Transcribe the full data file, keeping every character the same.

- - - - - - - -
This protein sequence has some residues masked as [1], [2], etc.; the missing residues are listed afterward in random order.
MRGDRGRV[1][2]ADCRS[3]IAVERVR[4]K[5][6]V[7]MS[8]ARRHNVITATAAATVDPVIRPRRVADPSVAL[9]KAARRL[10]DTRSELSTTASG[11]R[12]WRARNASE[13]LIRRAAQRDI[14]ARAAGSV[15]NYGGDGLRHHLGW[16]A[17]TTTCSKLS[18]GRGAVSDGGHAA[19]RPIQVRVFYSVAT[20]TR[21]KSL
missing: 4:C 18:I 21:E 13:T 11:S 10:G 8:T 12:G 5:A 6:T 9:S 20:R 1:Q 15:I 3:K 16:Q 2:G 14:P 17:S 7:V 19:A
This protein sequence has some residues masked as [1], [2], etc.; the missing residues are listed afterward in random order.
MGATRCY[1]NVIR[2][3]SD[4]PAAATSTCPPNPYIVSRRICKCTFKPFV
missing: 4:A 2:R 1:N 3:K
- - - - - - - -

This protein sequence has some residues masked as [1], [2], etc.; the missing residues are listed afterward in random order.
MRGDRGRV[1][2]ADCRS[3]IAVERVR[4]K[5][6]V[7]MS[8]ARRHNVITATAAATVDPVIRPRRVADPSVAL[9]KAARRL[10]DTRSELSTTASG[11]R[12]WRARNASE[13]LIRRAAQRDI[14]ARAAGSV[15]NYGGDGLRHHLGW[16]A[17]TTTCSKLS[18]GRGAVSDGGHAA[19]RPIQVRVFYSVAT[20]TR[21]KSL
missing: 4:C 18:I 21:E 13:T 11:S 10:G 8:T 12:G 5:A 6:T 9:S 20:R 1:Q 15:I 3:K 16:Q 2:G 14:P 17:S 7:V 19:A
This protein sequence has some residues masked as [1], [2], etc.; the missing residues are listed afterward in random order.
MGATRCY[1]NVIR[2][3]SD[4]PAAATSTCPPNPYIVSRRICKCTFKPFV
missing: 4:A 2:R 1:N 3:K